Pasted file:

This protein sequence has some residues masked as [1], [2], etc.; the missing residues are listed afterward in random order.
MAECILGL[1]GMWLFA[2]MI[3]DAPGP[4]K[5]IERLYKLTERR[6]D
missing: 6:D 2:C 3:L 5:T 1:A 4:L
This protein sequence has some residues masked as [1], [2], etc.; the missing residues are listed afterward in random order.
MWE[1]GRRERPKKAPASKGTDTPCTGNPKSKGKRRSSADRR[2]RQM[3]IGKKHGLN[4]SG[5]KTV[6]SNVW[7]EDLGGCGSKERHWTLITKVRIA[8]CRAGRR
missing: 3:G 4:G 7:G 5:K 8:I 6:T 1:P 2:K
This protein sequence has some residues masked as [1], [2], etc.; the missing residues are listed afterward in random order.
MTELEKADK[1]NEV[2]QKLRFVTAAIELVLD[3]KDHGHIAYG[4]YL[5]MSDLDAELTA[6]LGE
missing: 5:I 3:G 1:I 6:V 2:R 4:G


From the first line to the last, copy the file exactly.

This protein sequence has some residues masked as [1], [2], etc.; the missing residues are listed afterward in random order.
MAECILGL[1]GMWLFA[2]MI[3]DAPGP[4]K[5]IERLYKLTERR[6]D
missing: 6:D 2:C 3:L 5:T 1:A 4:L
This protein sequence has some residues masked as [1], [2], etc.; the missing residues are listed afterward in random order.
MWE[1]GRRERPKKAPASKGTDTPCTGNPKSKGKRRSSADRR[2]RQM[3]IGKKHGLN[4]SG[5]KTV[6]SNVW[7]EDLGGCGSKERHWTLITKVRIA[8]CRAGRR
missing: 3:G 4:G 7:G 5:K 8:I 6:T 1:P 2:K
This protein sequence has some residues masked as [1], [2], etc.; the missing residues are listed afterward in random order.
MTELEKADK[1]NEV[2]QKLRFVTAAIELVLD[3]KDHGHIAYG[4]YL[5]MSDLDAELTA[6]LGE
missing: 5:I 3:G 1:I 6:V 2:R 4:G